Friday, April 22, 2011

South African public broadcaster plans to get rid of 700 workers as SABC wants to rid the corporation of 1 in every 5 workers.

The South African public broadcaster is planning to get rid of 699 workers - 1 in 5 - as the SABC plans to shed jobs as part of its turnaround strategy over the next two to three years.

Justice Ndaba, the SABC's acting head of human capital services told parliament's portfolio committee on communications that the SABC is getting ready to get rid of 699 of the public broadcaster's current 3 699 workers within the next two to three years. That means that 1 out of every 5 current SABC workers will no longer be employed by the public broadcaster by 2014 as part of the corporation's turnaround strategy that includes drastically shrinking the workforce.

ALSO READ: SABC sees its planned new 24 hour news channel as a key driver of the broadcaster's turnaround strategy.
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The SABC's turnaround strategy is in full swing, however the trade union MWASA is taking the SABC to the Commission for Conciliation, Mediation and Arbitration (CCMA) seeking a reversal of all the decisions thus far carried out by the SABC and for ''the corporation's insistence on unilateral implementation of decisions on the restructuring process''. MWASA claims ''the SABC had misled parliament and the whole world that they had consulted organized labour when they actually had not done so''.

Another trade union, Bemawu tells TV with Thinus ''it's shocking that the SABC is talking about letting workers go while the SABC, on a daily basis advertise positions and appoint new people - especially on senior level - and that without following internal processes.'' Bemawu says the tradeu union is ''incredibly concerned'' about the SABC's turnaround strategy ''which seems like nothing more than to get rid of a previous regime and to bring in associates and friends''.

Bewau claims the SABC is once again busy with wasteful expenditure, saying ''18 iPads have been bought for top management while at least R22 million has been payed to Deloitte Consulting so far, amongst other things for the implementation of phase 2 of the turnaround strategy, while not a minute has been spent consulting with trade unions''. ''We're very scared that if retrenchment packages are given, that it will be the personnel working at the SABC the longest - who have the knowledge and expertise - who will leave first, having a massively debilitating impact on the public broadcaster.''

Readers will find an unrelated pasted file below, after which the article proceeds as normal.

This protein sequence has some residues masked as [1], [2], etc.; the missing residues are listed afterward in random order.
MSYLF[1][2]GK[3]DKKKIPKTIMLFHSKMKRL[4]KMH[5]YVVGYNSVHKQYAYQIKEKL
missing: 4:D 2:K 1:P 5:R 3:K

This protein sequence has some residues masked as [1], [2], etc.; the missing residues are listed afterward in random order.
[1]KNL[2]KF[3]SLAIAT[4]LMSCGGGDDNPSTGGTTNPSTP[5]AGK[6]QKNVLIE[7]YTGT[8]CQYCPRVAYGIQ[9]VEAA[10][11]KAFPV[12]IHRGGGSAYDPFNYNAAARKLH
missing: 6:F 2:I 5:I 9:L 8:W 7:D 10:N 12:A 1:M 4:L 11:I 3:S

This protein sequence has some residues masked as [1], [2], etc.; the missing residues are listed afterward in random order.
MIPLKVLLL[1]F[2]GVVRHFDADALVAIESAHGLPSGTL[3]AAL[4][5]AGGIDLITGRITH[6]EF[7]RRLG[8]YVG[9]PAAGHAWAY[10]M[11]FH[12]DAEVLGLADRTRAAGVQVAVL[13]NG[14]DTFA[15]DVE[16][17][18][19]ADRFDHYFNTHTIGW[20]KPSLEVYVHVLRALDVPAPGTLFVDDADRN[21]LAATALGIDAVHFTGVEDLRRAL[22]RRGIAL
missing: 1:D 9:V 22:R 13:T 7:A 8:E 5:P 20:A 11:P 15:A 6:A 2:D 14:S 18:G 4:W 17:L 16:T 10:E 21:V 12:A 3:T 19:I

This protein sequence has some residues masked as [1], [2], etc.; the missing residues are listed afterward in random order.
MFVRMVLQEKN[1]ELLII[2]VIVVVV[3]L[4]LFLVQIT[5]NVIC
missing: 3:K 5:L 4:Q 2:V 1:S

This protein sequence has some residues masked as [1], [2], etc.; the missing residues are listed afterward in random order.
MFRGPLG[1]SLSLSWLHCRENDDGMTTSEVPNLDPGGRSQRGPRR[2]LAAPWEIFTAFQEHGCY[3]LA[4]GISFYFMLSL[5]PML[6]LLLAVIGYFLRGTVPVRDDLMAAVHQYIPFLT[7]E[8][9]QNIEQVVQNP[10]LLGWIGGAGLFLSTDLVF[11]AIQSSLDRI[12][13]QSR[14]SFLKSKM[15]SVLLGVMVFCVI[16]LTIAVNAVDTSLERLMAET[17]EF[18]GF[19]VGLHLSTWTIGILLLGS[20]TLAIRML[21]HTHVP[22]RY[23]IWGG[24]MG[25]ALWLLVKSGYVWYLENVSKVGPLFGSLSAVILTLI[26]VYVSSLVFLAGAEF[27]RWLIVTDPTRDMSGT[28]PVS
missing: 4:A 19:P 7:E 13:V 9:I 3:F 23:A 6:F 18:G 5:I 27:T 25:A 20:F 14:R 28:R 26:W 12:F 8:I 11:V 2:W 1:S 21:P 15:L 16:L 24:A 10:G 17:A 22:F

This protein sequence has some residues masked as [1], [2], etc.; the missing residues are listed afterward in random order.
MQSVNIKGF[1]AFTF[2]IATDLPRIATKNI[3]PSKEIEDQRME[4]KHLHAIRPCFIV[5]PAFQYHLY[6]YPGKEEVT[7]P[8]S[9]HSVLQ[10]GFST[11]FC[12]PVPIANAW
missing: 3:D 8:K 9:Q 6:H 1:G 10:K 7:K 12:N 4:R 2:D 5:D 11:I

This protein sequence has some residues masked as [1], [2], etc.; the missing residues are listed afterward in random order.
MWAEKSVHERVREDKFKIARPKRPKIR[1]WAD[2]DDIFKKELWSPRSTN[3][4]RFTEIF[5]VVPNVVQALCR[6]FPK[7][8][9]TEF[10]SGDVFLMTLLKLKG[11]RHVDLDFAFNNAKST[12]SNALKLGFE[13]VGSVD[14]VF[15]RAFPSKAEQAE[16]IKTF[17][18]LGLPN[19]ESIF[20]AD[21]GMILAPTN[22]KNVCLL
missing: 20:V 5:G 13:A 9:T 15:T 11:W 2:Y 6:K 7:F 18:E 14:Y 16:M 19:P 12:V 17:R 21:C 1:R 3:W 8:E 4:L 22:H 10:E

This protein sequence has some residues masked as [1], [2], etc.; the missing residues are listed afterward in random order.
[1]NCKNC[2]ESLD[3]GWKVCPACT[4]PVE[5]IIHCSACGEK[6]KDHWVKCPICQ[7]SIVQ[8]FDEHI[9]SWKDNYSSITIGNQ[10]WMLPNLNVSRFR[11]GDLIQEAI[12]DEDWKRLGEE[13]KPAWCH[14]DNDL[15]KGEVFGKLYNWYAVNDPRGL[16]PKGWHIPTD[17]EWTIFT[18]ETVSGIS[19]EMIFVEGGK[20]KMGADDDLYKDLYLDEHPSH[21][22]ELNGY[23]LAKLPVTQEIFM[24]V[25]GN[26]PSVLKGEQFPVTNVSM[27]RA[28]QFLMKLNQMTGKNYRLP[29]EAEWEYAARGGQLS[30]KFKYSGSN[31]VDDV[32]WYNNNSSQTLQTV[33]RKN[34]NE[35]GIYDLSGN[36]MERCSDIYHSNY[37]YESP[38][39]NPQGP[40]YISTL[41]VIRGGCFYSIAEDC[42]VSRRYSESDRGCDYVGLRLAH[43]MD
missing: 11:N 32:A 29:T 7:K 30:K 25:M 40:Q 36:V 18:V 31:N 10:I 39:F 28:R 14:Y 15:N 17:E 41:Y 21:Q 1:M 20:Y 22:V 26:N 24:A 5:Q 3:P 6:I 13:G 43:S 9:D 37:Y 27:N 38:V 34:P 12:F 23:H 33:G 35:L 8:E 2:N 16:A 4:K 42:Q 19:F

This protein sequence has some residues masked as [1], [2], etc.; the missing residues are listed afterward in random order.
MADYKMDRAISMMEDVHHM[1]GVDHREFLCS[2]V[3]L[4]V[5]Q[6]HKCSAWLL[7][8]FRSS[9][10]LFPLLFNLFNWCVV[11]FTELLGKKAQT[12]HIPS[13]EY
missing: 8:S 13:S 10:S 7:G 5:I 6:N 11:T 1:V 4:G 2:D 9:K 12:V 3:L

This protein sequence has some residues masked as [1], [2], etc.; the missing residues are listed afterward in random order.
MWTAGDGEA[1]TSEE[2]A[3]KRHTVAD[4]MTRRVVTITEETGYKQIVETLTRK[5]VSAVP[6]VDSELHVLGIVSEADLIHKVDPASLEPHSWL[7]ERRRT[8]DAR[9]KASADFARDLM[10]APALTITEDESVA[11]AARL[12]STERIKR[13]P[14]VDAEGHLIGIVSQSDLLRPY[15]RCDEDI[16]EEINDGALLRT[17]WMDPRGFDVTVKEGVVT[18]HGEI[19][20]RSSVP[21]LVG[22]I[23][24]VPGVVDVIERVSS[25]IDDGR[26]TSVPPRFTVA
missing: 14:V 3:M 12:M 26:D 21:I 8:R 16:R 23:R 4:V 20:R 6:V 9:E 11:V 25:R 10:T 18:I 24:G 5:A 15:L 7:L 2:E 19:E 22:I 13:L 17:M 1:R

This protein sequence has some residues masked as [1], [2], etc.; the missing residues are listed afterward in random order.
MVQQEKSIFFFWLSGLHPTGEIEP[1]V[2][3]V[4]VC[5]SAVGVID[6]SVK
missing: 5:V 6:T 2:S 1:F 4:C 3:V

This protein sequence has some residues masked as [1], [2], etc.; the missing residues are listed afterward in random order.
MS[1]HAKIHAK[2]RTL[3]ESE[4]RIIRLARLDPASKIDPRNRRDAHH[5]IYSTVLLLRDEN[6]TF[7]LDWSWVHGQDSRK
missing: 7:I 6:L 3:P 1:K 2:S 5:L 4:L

The Independent Producers' Organisation (IPO) and the South African Screen Federation (SASFED) are saying that they also, haven't been consulted by the SABC on the broadcaster's turnaround strategy. ''At a consultation meeting urged by SASFED on 17 January SABC management said its turnaround strategy, as had previously been presented to parliament, was a work in progress that remained open to accommodating the perspectives of the independent television production industry. The SABC committed itself at this meeting to substantive discussions in advance of further presentation to parliament,'' says the groups in a strongly-worded statement.

''To date this commitment has not been honoured and the independent production sector - a vital stakeholder in public broadcasting at the operational coalface with the SABC and directly subject to its deficiencies, is concerned its points of view may not be represented in the turnaround plans being developed,'' says the groups that collectively represent more than 300 000 workers in South Africa's TV production sector.
''The IPO, SASFED and the TV Industry Emergency Coalition (TVIEC) have for the past year tabled a range of ideas about the turnaround of the SABC,'' they say.